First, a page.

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Larry Klayman is getting to them
Posted By Joseph Farah On 05/29/1998 @ 1:00 am In Commentary | Comments Disabled
One thing about these Clintonistas: When you expose them, they come
On a recent Fox News program, the host suggested to me that it wasn’t
very subtle of the Internal Revenue Service agent who audited my
organization to admit that he was on a political fishing expedition.
“There’s nothing subtle about the way this administration goes after
its enemies,” I explained.
The latest target of politically motivated attacks by the
administration is Judicial Watch founder Larry Klayman. Because this
committed, dynamic and active freedom fighter is so effective, the only
surprise is why it took so long.
Probably because Klayman is a successful litigator and an experienced
Washington pro, the worst of the assaults are not coming from the IRS,
or even directly from the government. The approach is different. But it
is vicious, nonetheless.
They’re coming after Klayman with an orchestrated smear campaign in
You can bet the White House’s team of “private investigators” (they
were called “plumbers” in another disgraced administration) dug up the
And what did they find on Klayman? That he sued members of his family
to recover expenses paid to care for his late beloved grandmother, Yetta
— the woman who raised Klayman from birth. The slimers from Newsweek and
other news organizations picked up on this anecdote to illustrate their
ridiculous point that Klayman would “sue anyone — even his own mother.”
Here’s the real story. Klayman was extremely close to his
grandmother. When he learned that she was being neglected by her
daughter and stepson after being hospitalized with a broken hip, Klayman
and his wife, Stephanie, took her out of her nursing home in
Philadelphia to Washington to care for her.
Because Medicaid denied coverage, her life savings of $90,000 had
been misappropriated and her health insurance permitted to lapse, the
Klaymans guaranteed payment of the medical expenses, which amounted to
more than $50,000. After her death at 89 last August, Yetta’s daughter
and stepson refused to pay the expenses, despite admitting the fact that
they had possession of his grandmother’s money.
To protect the interests of the nurses who cared for his grandmother
during the day, when the Klaymans worked, he was forced to bring an action to recoup
enough money to keep his promise.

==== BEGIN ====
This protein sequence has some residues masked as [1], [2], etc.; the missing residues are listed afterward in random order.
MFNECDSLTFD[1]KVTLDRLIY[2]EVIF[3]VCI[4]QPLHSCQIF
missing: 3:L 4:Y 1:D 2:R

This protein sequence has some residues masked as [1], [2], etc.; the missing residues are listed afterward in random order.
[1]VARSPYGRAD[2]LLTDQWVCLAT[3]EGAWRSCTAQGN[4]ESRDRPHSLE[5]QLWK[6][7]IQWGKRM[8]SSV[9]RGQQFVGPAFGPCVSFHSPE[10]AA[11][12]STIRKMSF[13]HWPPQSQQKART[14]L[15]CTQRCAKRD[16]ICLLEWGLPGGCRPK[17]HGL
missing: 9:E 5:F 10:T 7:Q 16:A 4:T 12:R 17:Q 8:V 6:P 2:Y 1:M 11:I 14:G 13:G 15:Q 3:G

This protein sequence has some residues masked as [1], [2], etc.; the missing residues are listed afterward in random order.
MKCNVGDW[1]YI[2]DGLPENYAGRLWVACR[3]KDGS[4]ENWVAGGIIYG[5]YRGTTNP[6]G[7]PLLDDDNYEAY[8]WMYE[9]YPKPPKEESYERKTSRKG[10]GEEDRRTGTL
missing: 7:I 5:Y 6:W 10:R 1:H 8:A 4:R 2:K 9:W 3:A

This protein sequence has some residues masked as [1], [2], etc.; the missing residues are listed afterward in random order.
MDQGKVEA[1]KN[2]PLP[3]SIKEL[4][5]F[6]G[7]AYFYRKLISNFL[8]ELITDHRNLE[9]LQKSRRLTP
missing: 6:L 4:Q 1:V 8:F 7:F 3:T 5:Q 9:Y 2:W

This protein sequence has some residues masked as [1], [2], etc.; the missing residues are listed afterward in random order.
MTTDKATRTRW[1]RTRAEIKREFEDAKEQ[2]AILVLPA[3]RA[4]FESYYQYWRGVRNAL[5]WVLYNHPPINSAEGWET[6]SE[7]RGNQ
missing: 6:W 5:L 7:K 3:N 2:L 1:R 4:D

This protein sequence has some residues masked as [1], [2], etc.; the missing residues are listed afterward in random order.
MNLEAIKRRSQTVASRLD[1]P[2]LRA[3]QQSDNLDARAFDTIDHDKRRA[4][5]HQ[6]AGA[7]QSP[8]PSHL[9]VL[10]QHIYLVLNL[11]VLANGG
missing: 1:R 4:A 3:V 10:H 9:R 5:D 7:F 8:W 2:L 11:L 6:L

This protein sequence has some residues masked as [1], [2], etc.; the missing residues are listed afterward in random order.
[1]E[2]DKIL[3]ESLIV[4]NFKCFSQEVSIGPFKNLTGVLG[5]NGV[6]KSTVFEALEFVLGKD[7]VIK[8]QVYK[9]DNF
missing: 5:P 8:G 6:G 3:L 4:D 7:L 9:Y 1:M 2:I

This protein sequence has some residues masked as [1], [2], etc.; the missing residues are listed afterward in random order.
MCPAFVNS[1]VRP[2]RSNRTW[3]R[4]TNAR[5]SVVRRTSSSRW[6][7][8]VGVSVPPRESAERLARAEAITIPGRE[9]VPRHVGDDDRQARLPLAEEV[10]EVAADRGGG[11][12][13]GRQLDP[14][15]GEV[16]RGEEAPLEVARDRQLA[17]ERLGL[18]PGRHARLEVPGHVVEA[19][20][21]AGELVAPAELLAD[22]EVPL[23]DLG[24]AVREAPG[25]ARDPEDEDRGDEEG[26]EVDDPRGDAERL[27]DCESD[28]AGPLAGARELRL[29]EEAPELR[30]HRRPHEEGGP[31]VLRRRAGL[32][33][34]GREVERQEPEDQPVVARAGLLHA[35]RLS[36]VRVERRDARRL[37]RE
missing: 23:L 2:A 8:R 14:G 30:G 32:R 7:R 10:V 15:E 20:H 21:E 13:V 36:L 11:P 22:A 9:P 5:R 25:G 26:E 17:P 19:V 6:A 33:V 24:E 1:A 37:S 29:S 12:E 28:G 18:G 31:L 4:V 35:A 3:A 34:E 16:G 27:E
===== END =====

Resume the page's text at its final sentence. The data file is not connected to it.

Now, in my book, this little story makes Larry Klayman even more of a
hero than he already was with me. It shows he is true to his principles
and compassionate. But the Clinton partisans in the press use a piece of
the story to hurt Klayman and trample the memory of his grandmother.
Yetta Goldberg was a first-generation American who embodied
everything this country stands for — self-reliance, freedom,
determination, family values, love. She earned nickels and dimes selling
dresses and lived only to serve her loved ones and others. All she ever
asked was to be taken care of when she could no longer take care of
herself. She did not ask for a handout from anyone — including her
family. Instead, she set aside a nest egg to pay for medical care and
entrusted it to her daughter.
But, through no fault of her own, she was left alone and helpless —
except for her nurses and Larry and Stephanie Klayman.
Klayman had to make an unimaginably cruel choice — between family
members who didn’t seem to care and a bedridden grandmother who had
trusted them. No one should have to make such a choice. But Klayman made
the right one. He put his talent and skills to use to fight for his
grandmother like no one else would.
The state, by the way, was of no help in this battle. The District of
Columbia courts refused Klayman standing — even to intervene to require
that his grandmother’s infections be treated and that she not be
deliberately starved to death. Klayman guaranteed his grandmother’s
bills be paid because he knew that’s what his grandmother would have
wanted and because it was the right thing to do.
Our society has witnessed a devastating breakdown of family values in
the last 30 years. But Larry Klayman still believes in them, and he
proved it by taking care of Yetta Goldberg in her final days.
It shows, once again, that Larry Klayman will do what is right — no
matter who is involved. Klayman is a guy who never shrinks from his
standards of ethics and morality. He’s a man who looks to no one but God
for guidance and direction. He’s just the kind of person we need in
times like this.
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